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Federal Reserve: Observations on the Ag Economy- February 2022

On Wednesday, the Federal Reserve Board released its February 2022 Beige Book update, a summary of commentary on current economic conditions by Federal Reserve District. The report included several observations pertaining to the U.S. agricultural economy.

Graph of Fed Districts from, “The Beige Book.”

* Sixth District- Atlanta– “Agricultural conditions remained mixed. The southern parts of Louisiana and Mississippi experienced moderately dry conditions, while the rest of the District experienced mostly normal conditions. The January production forecast for Florida’s orange crop was down from last year’s production while the grapefruit forecast was unchanged from last year’s production. However, while damages are still being assessed, it was reported that recent cold snaps in Florida are expected to have a material adverse impact on citrus crop yields. The USDA reported year-over-year prices paid to farmers in December and on a month-over-month basis, were up for corn, cotton, rice, soybeans, cattle, broilers, eggs, and milk.”

* Seventh District- Chicago-

Rising prices for agricultural products buoyed expectations for farm income in 2022, though input costs rose as well.

Corn and soybean prices continued to move up, but prices for energy, fertilizers, and herbicides also rose, and concerns deepened about their availability at planting time given supply chain issues. One contact pointed out a planting decision dilemma: seeds that are more readily available do best when used with herbicides that are in short supply. Supply issues were also delaying some new tractor deliveries, possibly past spring planting. Prices for cattle, hogs, eggs, and milk were up again. Farm finances kept improving, and demand for agricultural loans was lower than a year ago.

Farmland prices increased more in 2021 than they had in nearly a decade, with continued growth expected in early 2022.”

Eighth District- St. Louis– “District agriculture conditions have improved modestly since our previous report. The number of acres of winter wheat planted in the District this season have increased 10% over the same period last year. This increase primarily came from Illinois, Kentucky, and Missouri, which saw their acreage rise an average of 20%.

While contacts remain optimistic about 2022, there is continued concern about the increased costs of inputs such as fertilizer, pesticides, and machinery.

“Of particular concern is corn production, which uses significantly more fertilizer than other crops.”

* Ninth District- Minneapolis– “District agricultural conditions improved since the previous report.  Farm incomes increased through the end of 2021, according to a survey of agricultural credit conditions.  While contacts expressed concern about rising input costs, producers’ finances benefited from strong commodity prices.”

* Tenth District- Kansas City– “Prices of most major commodities in the region increased modestly through early February from already high levels, continuing to support farm incomes. The prices of wheat, cotton and hogs increased modestly from the previous month while corn, soybean and cattle prices increased more sharply. Despite growing concerns about supply chain complications limiting shipping activity, U.S. agricultural exports remained strong and supported demand. Rising input costs have put some downward pressure on profitability for producers, but broad strength in the farm economy continued to support agricultural credit conditions, and farm finances were further bolstered by sharp increases in farmland values.”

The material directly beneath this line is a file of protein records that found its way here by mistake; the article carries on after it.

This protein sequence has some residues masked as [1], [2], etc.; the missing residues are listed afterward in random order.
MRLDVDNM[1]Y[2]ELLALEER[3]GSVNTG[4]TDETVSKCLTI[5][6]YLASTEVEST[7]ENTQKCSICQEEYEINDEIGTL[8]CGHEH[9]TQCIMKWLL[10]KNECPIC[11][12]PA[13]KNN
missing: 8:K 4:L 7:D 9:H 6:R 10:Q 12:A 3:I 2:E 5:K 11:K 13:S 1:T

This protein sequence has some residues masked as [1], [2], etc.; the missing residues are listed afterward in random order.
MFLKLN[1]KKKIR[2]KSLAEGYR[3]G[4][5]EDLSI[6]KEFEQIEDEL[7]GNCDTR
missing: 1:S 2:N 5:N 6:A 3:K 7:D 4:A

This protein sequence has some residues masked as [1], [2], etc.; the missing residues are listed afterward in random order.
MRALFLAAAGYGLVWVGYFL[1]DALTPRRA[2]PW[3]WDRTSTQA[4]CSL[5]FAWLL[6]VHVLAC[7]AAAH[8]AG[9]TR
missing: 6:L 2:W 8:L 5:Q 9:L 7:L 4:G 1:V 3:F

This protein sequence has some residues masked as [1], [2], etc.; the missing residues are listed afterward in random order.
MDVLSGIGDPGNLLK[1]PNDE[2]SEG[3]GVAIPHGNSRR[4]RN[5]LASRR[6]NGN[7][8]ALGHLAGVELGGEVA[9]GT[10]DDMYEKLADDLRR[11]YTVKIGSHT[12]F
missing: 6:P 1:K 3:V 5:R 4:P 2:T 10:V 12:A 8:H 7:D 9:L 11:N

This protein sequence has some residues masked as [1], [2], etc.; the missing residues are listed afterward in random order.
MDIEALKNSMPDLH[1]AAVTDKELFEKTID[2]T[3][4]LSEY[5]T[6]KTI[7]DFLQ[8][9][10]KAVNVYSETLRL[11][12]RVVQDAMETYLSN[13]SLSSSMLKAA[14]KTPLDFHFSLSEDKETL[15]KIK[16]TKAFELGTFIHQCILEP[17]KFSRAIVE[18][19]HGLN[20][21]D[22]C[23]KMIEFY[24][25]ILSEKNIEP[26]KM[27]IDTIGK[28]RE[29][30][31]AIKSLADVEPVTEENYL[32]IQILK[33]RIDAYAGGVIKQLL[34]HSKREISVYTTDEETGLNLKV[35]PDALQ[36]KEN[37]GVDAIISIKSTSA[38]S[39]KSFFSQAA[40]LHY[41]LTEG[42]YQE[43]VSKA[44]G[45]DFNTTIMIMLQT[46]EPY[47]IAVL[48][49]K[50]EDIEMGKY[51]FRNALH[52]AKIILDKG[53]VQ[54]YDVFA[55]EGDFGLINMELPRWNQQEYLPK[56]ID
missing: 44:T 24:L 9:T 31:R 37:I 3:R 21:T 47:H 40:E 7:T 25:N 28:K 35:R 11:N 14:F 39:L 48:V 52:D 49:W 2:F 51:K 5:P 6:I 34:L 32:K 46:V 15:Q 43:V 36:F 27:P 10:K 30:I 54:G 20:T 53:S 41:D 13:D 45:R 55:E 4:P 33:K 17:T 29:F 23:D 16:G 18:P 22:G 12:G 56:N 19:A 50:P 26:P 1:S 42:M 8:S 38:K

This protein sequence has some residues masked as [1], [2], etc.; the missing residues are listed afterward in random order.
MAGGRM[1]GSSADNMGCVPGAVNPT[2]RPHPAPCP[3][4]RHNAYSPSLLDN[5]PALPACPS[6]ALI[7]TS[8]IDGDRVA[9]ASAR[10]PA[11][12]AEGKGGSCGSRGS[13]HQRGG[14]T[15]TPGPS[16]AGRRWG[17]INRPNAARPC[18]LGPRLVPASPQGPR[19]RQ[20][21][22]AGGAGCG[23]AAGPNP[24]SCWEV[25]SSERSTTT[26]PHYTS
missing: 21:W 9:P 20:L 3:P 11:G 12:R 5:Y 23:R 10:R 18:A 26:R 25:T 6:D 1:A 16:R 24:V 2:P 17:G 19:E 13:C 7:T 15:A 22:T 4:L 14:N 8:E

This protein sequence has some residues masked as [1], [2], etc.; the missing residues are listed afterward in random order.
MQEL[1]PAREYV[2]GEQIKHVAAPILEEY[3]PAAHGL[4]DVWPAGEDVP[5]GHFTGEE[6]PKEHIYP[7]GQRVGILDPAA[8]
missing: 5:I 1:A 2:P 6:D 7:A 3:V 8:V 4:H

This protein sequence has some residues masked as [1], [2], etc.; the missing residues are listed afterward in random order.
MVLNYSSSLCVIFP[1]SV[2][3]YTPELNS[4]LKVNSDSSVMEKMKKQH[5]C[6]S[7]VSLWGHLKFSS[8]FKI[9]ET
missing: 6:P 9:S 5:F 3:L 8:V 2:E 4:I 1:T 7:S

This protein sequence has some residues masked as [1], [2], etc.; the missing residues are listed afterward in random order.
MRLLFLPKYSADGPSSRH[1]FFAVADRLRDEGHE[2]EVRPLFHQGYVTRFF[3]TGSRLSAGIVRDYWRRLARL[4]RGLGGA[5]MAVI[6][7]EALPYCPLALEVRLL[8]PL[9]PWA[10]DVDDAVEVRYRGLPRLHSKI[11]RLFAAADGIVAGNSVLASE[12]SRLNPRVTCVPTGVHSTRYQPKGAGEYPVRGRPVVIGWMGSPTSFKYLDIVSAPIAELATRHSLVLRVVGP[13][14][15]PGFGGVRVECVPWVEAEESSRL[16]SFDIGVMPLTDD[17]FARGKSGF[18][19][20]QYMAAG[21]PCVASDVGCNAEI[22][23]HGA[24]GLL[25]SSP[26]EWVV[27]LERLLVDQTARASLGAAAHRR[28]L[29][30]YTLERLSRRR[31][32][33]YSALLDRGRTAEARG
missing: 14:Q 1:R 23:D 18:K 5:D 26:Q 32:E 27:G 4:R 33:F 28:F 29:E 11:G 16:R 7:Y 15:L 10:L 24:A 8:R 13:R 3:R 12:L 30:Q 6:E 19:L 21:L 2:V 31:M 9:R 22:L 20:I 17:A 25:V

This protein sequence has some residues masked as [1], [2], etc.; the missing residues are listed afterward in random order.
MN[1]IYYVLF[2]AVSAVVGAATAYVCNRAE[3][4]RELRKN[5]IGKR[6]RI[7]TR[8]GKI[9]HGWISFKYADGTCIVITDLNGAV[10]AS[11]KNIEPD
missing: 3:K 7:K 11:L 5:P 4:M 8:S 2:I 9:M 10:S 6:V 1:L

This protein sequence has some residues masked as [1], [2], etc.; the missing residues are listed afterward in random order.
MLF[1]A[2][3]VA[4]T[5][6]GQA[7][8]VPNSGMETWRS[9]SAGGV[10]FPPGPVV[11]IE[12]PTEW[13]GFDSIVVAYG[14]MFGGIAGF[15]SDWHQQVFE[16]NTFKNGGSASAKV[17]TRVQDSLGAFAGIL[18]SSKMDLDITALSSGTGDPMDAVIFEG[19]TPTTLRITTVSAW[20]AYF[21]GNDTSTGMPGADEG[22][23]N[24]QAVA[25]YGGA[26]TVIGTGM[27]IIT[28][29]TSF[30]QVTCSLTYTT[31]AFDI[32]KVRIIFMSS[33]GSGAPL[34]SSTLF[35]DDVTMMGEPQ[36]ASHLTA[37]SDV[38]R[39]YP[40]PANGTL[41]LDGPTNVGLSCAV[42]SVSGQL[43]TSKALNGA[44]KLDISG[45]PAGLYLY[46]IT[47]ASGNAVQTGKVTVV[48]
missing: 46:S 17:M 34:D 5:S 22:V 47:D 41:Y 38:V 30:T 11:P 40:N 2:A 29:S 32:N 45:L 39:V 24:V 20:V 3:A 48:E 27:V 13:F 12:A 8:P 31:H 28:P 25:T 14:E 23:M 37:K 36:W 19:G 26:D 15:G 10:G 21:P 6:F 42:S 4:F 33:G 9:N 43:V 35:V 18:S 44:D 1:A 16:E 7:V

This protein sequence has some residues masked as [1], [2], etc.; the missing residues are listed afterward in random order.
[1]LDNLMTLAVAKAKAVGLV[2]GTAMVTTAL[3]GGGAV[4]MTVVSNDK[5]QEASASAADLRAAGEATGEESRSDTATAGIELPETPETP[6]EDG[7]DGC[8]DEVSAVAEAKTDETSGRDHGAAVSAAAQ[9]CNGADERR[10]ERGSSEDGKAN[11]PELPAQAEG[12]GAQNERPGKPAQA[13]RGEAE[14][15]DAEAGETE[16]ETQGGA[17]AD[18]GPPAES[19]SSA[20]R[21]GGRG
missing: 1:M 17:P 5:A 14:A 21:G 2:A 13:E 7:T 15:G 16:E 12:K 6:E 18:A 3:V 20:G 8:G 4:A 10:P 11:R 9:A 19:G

* Eleventh District- Dallas– “Drought conditions worsened further, with severe drought expanding in much of the district. Agricultural commodity prices rose across the board over the reporting period, though input costs rose just as much.

Producers fear profits will get squeezed with such high costs; good yields will be important for their financial position this year.

“On the cattle side, prices rose and consumer demand for beef remained solid. An annual inventory report from the U.S. Department of Agriculture showed fewer cattle in Texas; tighter supplies should buoy beef prices this year.”

Twelfth District- San Francisco– “Conditions in the agriculture and resource-related industries remained largely comparable to the previous reporting period. Sales of agricultural goods remained strong overall, with shipping delays and slightly fewer orders from abroad somewhat offset by domestic customers looking to fill back orders. Inventories of crops such as nuts and raisins remained at reasonable levels, while those for cut flowers, potted plants, fruits, and other tree crops dwindled a bit. Short supply of labor, materials, machinery, water, and fertilizer impacted the early pollination process for this year’s crop. One exporter in the Pacific Northwest highlighted that the recent shift in sales toward the domestic market negatively affected profitability, while another grower in California expected this shift to be reverted once supply chain issues are alleviated.”

Keith Good Photo

Keith Good is the Farm Policy News editor for the farmdoc project. He has previously worked for the USDA’s National Agricultural Statistics Service, and compiled the daily News Summary from 2003-2015. He is a graduate of Purdue University (M.S.- Agricultural Economics), and Southern Illinois University School of Law.

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